What are the top 10 things to avoid?
When you first start up your business it’s exciting and you just want to get the word out there about your new venture! Using print to spread the word is a great technique however, there are some common mistakes smallbusinesses can make when it comes to print…
1. Going for the best ‘deal’
You know the kind I mean, 5000 flyers for £25 or 10,000 business cards for £30. They look and feel cheap & nasty! If you have that feeling, your potential customers will too! Go for quality over quantity, it’s better to get 100 customers that value what you do instead of 500 that just shrug you off as cheap. Let your prints reflect how great you are at what you do!
2. Not using a designer
There’s enormous value in having a skilled designer set up your artwork. You might be saving some money in the short term designing it yourself, but a well-designed piece of the print will earn you a lot more in the long run. First impressions mean everything!
3. Being too close to the edge
There should always be at least a 5mm margin or safe area around the edge of your print where no key assets should be (Such as text). Print can sometimes shift a few millimetres so there’s a risk of it being cut off if you text is near the edge. Plus, visually it looks better with a margin!
4. Using the print independently
You should match the offer on your flyer with an offer on your social media. You want your customer to see the offer as many times as possible! Try not to think of social media and print as two separate things – it’s all part of your marketing.
Top Tip: If you do a print & social media promotion, put a different promo code on each so you can track which version performs best!
5. Sale, Sale, Sale!
You don’t need to put every product ever sold (that’s shockingly on sale) onto an A5 flyer. It instantly devalues your product and they end up straight in the bin. If you do want to showcase your products, pick a select few and give them room to breathe on the print. White space is a good thing! It just looks visually better and makes your business look more professional.
6. Using low-resolution images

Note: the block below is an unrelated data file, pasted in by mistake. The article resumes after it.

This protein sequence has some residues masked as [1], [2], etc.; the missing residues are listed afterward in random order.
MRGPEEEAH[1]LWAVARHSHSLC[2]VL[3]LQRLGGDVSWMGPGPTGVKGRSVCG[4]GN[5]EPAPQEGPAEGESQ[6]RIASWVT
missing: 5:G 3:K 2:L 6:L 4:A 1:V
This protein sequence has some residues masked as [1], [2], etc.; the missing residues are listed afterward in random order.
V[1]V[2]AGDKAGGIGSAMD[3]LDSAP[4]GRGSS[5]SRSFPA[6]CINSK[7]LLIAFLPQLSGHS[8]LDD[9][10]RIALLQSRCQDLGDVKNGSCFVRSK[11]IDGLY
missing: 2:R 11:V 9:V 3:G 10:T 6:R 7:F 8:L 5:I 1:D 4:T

Nothing looks worse than a pixelated image in print. All images in small-format print should be 300dpi. If you’re using Adobe it will tell you the dpi, if you can’t find it ask your printer to check the file before they print it!
7. Using huge resolution images
The opposite of using low-resolution images! People think that a huge image scaled down will somehow print better if its 2400dpi and 100mb. It just won’t. Even if your flyer is image-heavy it shouldn’t be much bigger than 5mb (if that). Most printers will reject huge files. Most software has the capabilities to compress or scale down imagery and still retain the crispness of the original image. 300dpi is the goal!
8. Using print to just sell
Instead of using it to just sell, use it as a tool to show your appreciation to your customers. A postcard saying ‘thank you for your order’ or offering a ‘10% discount on their next order’ is much better than an automated email! Plus, it guarantees to put a smile on their face!
9. Not making the artwork CMYK
This can massively change the way the colours look in your print. If you’ve set up your artwork in RGB your printer might not reject it but it would flag up as not being in CMYK. Using the RGB colourspace means you can use much brighter and vibrant colours because it’s for screens. A screen has a bright white light behind it to be able to create those colours, a print doesn’t.
The way in which a digital press works means that even if all the artwork is in CMYK if just one image is on a design is RGB the entire pages colour will be scaled down to the CYMK colourspace. The result of this is your print will come out dull or may even look a totally different colour. If all of this makes no sense that’s absolutely fine! I would, however, recommend having a chat with a designer before you spend any money on print or ask your printer to check your files.
10. Double-check the dimensions of your file
Always double-check that the size of your artwork is the same size as the print you’re ordering. An easy way to make sure you’re setting up your artwork the right size is to ask your printer for a template. If you’ve not setup your artwork the right size it might not print as you expect or you’ll have to spend more time adjusting the design.
Thank you for taking the time to read this post, it’d be great to know what you think to these tips. Have you ever made any of these mistakes? Leave a comment below.
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